Whole-genome sequence analysis of CTX-M containing Escherichia coli isolates from retail meats and cattle in the United States

Daniel A. Tadesse, Cong Li, Sampa Mukherjee, Chih Hao Hsu, Sonya Bodeis Jones, Stuart A. Gaines, Claudine Kabera, Guy H. Loneragan, Mary Torrence, Dayna M. Harhay, Patrick F. McDermott, Shaohua Zhao

Research output: Contribution to journalArticlepeer-review

17 Scopus citations


In recent years, there have been increased reports on the detection of extended-spectrum beta-lactamase (ESBL)-producing Escherichia coli and Salmonella strains from food-producing animals and animal products in the United States. We characterized 18 ESBL E. coli isolates from cattle (n = 5), chicken breast (n = 5), ground Turkey (n = 6), ground beef (n = 1), and pork chops (n = 1) that were collected by the National Antimicrobial Resistance Monitoring System (NARMS) between 2011 and 2015. In vitro antimicrobial susceptibility testing was done against a panel of 14 antimicrobials followed by a secondary panel of 9 β-lactam agents. Whole-genome sequencing was used to characterize the resistome, plasmids, and the genetic structures of the ESBL genes. All ESBL-producing E. coli isolates were resistant to at least three antimicrobial classes and carried various blaCTX-M genes. Most of the cattle and ground Turkey isolates carried blaCTX-M-27. In chicken breast isolates, blaCTX-M-1 was present as part of an ISEcp1 transposition unit carried on a plasmid that shares sequence similarity with the backbone structure of the IncI plasmid. Isolates carrying the blaCTX-M-14 and blaCTX-M-15 genes, widely distributed in human clinical isolates, were also isolated. To our knowledge, this is the first report of the widely distributed blaCTX-M-14 and blaCTX-M-15 in E. coli isolates from retail meat samples in the United States. Different insertional sequences were identified upstream of these blaCTX-Ms, including ISEcp1, IS26, and IS903-D. CTX-M in E. coli from food animals and retail chicken breast were often present on plasmids with other resistance genes. Other resistance genes identified included aadA, strA, strB, aac(3)-IId, aac(3)-VIa, aph(3′)-Ic, blaTEM, blaHERA-3, floR, sul1, sul2, catA1, tetA, tetB, dfrA, and qacE. These data describe the emergence of CTX-M-carrying E. coli isolates in food animals and animal products monitored by NARMS program.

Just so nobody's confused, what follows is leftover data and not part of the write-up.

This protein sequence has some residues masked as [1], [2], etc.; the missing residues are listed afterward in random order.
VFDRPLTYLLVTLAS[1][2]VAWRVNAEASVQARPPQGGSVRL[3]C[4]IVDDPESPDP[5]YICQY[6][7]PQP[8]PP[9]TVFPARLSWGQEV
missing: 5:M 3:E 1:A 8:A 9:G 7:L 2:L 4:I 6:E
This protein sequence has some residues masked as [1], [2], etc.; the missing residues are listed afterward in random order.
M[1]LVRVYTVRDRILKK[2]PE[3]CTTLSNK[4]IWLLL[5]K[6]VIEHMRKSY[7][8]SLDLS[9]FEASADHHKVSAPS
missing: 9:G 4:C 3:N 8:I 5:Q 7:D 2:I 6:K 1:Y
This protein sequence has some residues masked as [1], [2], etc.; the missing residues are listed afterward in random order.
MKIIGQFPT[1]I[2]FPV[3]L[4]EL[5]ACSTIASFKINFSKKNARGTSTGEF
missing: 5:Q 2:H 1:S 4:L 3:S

Original languageEnglish
Pages (from-to)939-948
Number of pages10
JournalMicrobial Drug Resistance
Issue number7
StatePublished - Sep 2018


  • ESBL

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